On September 23rd 2011 the city of Dublin officially joined the Intercultural Cities Network. Over a hundred people gathered in the City Hall as Lord Mayor Andrew Montague, and Robert Palmer, Director of Culture, Cultural and Natural Heritage at the Council of Europe, signed the agreement on working together on developing and improving urban integration and diversity management policies and strategies.
This, according to Robert Palmer, is of particular relevance as "Dublinís brand of interculturalism is special because it is driven by civil society with the gentle and competent support of officials. It is amazing how much great work can be carried out by volunteers. One of Dublinís strengths is in engaging citizens in its intercultural efforts. All possible means are being used to reach out to the greatest number Ė debates, festivals, art, street encounters,
Migration is our future, we need to accept this fact and take it into account
when considering future development."
Dublin, with a population of about half a million (and a wider metropolitan area of 1,2 million people), is by far the largest city of the Republic of Ireland. Non-Nationals that make up a fifth of its population come mostly from the United Kingdom, Poland, China, the Philippines, as well as people from Lithuania and other Eastern European countries. Dublinís admission to the programme shows that the cityís local authorities have recognised the value of a diverse society structure as a resource for creativity and social prosperity. Numerous initiatives have encouraged the interaction between all groups of society to bridge social and cultural gaps. Beside that, the responsible City Councilís offices adapted its governance, institutions and services to the needs of a diverse population. In this spirit, Lord Mayor, Andrew Montague points out:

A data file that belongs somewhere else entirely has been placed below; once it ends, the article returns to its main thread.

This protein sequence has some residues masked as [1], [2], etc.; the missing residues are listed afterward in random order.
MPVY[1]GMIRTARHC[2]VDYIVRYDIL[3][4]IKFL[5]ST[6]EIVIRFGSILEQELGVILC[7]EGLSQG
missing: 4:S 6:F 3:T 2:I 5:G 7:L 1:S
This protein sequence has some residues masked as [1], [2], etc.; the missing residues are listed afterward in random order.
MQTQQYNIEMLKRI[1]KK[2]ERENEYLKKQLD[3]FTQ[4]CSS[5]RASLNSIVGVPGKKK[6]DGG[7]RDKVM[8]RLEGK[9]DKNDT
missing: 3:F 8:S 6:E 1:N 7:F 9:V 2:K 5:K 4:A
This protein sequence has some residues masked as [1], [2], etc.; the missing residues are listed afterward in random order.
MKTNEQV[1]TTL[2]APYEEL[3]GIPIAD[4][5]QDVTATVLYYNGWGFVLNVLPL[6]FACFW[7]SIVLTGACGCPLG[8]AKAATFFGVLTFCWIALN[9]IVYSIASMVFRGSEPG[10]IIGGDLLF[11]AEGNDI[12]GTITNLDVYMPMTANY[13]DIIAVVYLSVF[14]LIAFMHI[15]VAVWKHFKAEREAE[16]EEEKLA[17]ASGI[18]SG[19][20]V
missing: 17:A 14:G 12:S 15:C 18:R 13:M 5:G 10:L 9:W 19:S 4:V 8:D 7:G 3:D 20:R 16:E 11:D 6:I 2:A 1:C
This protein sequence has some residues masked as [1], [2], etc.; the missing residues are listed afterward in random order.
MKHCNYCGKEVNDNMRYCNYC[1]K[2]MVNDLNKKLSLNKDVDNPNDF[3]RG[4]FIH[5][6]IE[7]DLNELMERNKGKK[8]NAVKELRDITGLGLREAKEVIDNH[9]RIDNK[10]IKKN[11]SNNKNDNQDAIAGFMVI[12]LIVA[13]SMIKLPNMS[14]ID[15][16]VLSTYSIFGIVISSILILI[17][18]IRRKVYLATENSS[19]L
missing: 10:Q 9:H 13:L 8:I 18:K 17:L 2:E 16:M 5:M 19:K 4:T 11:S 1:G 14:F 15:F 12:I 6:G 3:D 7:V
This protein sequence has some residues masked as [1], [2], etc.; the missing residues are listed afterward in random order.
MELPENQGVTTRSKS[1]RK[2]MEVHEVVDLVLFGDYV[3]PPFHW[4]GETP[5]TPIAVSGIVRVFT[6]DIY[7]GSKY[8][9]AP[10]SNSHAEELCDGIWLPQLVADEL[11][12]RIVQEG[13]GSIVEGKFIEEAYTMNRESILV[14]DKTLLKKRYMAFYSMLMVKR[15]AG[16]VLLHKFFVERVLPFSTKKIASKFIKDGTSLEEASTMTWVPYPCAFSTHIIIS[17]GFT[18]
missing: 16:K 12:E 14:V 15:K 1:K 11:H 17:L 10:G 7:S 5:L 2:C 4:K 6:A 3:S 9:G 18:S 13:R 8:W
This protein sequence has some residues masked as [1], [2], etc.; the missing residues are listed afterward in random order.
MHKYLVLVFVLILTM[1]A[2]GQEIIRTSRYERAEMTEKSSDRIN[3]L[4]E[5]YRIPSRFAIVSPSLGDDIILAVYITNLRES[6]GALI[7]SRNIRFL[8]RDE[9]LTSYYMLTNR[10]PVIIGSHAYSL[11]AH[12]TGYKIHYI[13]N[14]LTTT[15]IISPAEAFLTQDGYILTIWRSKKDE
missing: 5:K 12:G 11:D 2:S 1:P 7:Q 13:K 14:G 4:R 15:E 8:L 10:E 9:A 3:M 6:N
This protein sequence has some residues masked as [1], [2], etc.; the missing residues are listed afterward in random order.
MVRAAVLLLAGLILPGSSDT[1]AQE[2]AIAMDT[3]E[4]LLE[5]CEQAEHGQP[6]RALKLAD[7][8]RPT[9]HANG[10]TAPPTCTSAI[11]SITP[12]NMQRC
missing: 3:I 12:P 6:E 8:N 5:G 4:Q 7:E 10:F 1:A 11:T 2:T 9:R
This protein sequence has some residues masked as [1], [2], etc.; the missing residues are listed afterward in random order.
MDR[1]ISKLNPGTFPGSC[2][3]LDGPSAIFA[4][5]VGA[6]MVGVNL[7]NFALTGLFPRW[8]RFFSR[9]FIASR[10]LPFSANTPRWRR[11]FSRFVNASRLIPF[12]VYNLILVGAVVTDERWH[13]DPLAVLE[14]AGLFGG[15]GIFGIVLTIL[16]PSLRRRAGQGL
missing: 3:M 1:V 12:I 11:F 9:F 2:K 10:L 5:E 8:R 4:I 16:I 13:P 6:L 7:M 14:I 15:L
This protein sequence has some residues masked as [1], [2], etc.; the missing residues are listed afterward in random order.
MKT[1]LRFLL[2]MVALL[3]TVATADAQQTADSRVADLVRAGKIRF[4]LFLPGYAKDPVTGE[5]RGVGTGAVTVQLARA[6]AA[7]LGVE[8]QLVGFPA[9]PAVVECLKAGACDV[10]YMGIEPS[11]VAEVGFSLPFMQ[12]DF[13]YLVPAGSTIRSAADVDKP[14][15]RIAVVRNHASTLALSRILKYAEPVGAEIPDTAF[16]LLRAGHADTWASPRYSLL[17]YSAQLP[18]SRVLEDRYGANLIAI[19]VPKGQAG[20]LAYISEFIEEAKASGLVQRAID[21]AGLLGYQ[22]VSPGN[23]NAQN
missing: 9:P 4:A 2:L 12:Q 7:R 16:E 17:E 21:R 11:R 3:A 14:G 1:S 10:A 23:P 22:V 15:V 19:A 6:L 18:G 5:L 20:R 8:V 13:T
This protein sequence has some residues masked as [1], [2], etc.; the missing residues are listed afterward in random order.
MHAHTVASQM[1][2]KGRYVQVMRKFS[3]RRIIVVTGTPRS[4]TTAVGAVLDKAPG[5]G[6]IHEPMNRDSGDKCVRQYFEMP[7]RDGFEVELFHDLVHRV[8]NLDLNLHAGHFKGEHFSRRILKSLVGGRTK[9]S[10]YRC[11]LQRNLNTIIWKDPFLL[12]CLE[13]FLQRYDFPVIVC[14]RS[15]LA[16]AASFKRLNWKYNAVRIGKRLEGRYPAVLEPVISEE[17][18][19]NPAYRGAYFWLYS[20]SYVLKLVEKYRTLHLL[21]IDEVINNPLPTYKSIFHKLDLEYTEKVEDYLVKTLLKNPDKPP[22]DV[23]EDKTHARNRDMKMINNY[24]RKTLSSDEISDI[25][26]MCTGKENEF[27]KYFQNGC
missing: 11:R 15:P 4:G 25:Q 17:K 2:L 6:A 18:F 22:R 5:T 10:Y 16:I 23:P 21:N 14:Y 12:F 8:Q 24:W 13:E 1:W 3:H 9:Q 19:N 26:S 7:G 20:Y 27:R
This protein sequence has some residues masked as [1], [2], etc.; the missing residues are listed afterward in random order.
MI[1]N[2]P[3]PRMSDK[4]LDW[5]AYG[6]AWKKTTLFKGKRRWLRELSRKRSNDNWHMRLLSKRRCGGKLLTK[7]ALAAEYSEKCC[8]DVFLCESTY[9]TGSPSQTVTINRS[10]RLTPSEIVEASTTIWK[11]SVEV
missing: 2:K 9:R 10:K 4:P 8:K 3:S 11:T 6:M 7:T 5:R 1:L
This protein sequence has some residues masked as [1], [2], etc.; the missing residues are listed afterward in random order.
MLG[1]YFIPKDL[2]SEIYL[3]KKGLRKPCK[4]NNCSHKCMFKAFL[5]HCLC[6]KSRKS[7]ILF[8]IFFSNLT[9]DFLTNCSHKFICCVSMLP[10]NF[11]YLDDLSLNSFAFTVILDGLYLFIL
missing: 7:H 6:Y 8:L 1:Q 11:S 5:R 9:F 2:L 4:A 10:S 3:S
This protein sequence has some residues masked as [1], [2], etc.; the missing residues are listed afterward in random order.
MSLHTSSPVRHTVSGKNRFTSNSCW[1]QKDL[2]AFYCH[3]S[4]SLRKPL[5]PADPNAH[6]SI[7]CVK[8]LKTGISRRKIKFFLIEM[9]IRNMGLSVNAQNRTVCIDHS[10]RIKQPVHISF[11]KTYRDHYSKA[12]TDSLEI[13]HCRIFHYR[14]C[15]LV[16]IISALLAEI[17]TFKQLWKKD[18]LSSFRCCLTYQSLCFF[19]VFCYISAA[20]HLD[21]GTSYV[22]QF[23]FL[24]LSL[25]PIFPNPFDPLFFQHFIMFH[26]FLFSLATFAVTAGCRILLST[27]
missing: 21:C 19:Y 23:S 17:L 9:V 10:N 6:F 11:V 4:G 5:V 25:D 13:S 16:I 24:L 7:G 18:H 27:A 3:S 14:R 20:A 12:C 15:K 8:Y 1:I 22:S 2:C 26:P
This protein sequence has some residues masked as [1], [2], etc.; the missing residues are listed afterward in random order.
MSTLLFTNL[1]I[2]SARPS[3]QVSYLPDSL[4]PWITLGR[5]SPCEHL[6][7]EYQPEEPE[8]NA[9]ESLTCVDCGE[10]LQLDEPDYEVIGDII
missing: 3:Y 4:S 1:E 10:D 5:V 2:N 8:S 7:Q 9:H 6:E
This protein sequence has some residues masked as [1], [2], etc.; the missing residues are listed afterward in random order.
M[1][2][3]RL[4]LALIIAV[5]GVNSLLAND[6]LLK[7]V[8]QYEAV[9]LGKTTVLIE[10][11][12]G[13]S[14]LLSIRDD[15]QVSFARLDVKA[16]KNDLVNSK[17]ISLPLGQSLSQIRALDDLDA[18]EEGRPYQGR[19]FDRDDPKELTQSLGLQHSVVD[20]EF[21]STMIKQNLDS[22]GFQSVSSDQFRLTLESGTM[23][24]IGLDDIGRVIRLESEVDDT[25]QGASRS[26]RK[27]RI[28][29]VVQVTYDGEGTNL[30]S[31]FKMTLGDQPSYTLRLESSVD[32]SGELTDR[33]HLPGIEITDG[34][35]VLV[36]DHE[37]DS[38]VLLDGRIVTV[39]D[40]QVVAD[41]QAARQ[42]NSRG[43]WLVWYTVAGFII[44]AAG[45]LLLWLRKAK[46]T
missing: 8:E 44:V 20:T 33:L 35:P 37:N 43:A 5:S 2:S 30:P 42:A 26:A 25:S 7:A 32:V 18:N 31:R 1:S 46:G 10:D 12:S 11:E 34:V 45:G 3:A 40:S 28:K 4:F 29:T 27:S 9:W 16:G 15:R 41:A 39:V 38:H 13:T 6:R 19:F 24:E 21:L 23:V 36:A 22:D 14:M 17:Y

"Openness and diversity are a key strength for Dublin and I believe we need to
celebrate diversity, not just tolerate it."
He therefore sees the programme as an extension of the intercultural work that is already being done in the city. Dublin's
success in integration policies are visualised in the
Intercultural Cities Index, the recently developed easy-to-handle benchmarking tool for cities. According to the overall Index results, The survey on Dublinís intercultural profile shows that Dublin manages diversity already very well in a wide array of policy areas, such as political commitment to interculturalism, mediation and conflict resolution, business and the labour market and public space practices. Overall, Dublin is positioned fourth among the 40 cities in the sample in relation to the index as it stands at present. However, the Index also allows to connect the city with other partners of the network, to specifically improve in less successful policy areas such as language, welcoming and education practices. On this basis a prospective intercultural strategy for Dublin is established.
The local government has designed an intercultural action plan and adopted also an accompanying evaluation process. In addition, Dublin has a dedicated cross-departmental co-ordination structure which is responsible for its intercultural strategies. It has established a mediation service with intercultural competence which is run by an autonomous organization. Furthermore the city council has launched an official webpage for diversity and interculturality. For Lord Mayor, Andrew Montague
"Events such as the Chinese New Year Festival have promoted understanding and respect for the contribution our migrant communities
make. Campaigns such as
ĎOne City One Peopleí have highlighted that racism and discrimination are simply not acceptable." By joining the Intercultural Cities network Dublin goes even a step further. The city sees the chances that cultural diversity offers and uses it Ė together with the partners of the network - to generate economic prosperity and a better quality of life for all citizens.
By Anna Katharina Obenhuber